During the week of January 6 - 13, 2014 the International Security index iSi increased to 2884 points. In Syria, the army killed more than 40 militants in the northern Aleppo. In Iraq continued clashes between the security forces and militants of the Islamic State of Iraq and the Levant, in the cities of Fallujah and Ramadi. In the South of Libya as a result of tribal clashes 19 people died, deputy industry minister Hassan al-Drouhin was killed. In Egypt renewed clashes between police and supporters of the Muslim Brotherhood. Fighting between Christians and Muslims continued in the Central African Republic; the country's president Michel Dzhotodia resigned. In Thailand, during the antigovernment demonstration the opposition camp was shelled; the Electoral Commission proposed to move the date of country's parliamentary elections, scheduled for February 2. On the Kyrgyz-Tajik border took place skirmish between the border guards of the two countries; seven people were injured. In Ukraine, occurred clashes between security forces and protesters, there were victims. EU stock exchanges showed rise of major indexes.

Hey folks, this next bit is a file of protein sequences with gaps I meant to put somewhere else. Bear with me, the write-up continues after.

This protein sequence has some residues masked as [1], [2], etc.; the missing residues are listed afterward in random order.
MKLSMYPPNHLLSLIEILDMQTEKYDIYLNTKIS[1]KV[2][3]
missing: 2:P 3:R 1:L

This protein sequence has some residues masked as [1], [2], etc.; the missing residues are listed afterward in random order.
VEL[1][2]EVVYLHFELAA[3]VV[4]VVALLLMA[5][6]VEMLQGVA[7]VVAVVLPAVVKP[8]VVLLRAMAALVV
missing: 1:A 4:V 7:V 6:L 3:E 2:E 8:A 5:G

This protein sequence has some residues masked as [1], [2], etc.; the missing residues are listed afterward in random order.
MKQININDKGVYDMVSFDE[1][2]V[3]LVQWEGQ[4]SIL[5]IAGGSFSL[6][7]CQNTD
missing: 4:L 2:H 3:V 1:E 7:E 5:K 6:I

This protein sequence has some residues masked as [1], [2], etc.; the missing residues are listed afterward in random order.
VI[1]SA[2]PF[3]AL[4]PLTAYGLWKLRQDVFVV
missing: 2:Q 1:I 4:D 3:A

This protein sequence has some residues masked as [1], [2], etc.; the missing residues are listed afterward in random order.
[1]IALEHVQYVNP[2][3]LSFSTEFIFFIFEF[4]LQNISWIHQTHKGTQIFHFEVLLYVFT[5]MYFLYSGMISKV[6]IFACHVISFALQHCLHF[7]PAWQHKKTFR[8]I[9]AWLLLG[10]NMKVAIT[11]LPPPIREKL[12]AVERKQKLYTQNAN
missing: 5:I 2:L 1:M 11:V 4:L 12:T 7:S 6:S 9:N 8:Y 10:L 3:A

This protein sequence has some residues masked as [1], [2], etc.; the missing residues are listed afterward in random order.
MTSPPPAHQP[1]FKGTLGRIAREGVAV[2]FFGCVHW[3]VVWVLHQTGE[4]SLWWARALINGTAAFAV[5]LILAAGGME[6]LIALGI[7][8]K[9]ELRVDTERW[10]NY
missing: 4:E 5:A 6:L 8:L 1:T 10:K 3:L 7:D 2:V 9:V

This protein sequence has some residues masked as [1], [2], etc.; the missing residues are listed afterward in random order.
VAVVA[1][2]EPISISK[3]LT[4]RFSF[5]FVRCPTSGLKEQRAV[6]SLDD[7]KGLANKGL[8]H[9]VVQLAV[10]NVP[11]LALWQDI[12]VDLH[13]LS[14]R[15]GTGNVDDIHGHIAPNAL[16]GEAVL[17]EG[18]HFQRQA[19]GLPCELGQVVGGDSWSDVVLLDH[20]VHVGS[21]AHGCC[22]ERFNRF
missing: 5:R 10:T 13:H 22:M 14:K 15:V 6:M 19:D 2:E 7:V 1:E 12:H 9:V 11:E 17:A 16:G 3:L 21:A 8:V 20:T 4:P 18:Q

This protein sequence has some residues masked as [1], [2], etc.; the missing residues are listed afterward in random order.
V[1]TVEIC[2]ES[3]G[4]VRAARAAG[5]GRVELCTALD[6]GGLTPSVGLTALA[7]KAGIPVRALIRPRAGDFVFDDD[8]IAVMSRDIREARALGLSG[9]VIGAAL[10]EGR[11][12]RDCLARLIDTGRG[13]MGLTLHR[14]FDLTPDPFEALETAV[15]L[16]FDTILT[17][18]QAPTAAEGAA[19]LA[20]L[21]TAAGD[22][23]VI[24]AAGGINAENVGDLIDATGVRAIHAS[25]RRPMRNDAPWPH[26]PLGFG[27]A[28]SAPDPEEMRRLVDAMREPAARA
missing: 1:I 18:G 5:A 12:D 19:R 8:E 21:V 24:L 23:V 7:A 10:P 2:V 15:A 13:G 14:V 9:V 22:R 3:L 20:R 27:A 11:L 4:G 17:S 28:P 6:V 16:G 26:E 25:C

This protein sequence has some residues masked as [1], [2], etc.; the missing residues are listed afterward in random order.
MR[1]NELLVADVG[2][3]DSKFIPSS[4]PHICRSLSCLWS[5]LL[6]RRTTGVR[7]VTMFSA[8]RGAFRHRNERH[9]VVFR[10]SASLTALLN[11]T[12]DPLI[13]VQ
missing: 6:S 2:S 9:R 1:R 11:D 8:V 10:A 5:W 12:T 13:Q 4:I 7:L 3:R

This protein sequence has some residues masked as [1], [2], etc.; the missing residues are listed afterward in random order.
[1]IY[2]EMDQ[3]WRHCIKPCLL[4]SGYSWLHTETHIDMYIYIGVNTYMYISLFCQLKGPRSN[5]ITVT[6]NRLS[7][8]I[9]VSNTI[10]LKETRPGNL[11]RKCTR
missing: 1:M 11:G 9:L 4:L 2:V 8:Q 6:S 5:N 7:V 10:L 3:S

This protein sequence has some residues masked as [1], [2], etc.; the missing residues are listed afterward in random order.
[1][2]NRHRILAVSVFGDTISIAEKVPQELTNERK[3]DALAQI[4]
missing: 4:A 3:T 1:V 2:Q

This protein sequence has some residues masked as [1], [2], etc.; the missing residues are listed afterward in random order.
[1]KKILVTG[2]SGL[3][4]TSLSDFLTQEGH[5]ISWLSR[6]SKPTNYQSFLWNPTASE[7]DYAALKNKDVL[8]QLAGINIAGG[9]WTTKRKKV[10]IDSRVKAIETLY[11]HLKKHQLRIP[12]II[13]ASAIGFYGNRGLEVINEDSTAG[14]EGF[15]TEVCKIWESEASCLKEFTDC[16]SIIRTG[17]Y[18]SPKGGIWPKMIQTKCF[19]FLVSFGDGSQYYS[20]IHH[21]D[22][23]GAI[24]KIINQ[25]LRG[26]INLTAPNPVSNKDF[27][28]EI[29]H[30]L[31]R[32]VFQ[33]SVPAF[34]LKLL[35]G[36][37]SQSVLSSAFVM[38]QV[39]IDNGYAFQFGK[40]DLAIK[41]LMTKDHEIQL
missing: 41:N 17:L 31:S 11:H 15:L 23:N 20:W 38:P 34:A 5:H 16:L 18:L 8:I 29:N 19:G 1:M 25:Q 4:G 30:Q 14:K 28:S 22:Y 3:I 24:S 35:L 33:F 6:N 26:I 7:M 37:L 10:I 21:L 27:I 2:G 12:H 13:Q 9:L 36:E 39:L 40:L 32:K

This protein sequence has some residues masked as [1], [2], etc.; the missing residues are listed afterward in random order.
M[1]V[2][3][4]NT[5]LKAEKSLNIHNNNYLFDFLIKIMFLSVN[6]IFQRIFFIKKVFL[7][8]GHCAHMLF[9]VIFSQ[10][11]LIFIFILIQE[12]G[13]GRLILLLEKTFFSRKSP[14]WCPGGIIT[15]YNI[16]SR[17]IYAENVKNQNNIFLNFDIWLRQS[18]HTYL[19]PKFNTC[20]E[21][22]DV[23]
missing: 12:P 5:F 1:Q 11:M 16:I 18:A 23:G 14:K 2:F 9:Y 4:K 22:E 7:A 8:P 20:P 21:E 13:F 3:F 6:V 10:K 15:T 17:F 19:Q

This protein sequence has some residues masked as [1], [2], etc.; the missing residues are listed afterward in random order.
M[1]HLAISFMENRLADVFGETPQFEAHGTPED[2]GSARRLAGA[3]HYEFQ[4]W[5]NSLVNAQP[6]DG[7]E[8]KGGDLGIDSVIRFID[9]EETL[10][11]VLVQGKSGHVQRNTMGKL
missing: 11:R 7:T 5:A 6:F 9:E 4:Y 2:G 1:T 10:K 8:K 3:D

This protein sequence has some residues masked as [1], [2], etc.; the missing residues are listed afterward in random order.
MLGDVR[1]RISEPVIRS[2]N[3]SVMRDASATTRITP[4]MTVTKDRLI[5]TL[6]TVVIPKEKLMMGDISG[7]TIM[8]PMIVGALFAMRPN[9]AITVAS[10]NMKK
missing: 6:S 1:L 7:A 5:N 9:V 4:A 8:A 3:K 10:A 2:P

Comments on the week's events by members of the International Expert Group of the PIR Center

Nikolai Zlobin (USA), President of the Center on Global Interests - by phone from Washington: The most important event of 2013 was the beginning of negotiations of Washington with Teheran and arrangement on a possible agreement on the Iranian nuclear program. If it was possible to complete this unprecedented event (the chances are not very high), the security situation would improve not only in the Middle East, but worldwide. It’s not the fact that such a document would be signed, as the parties have to overcome a lot of gotchas before.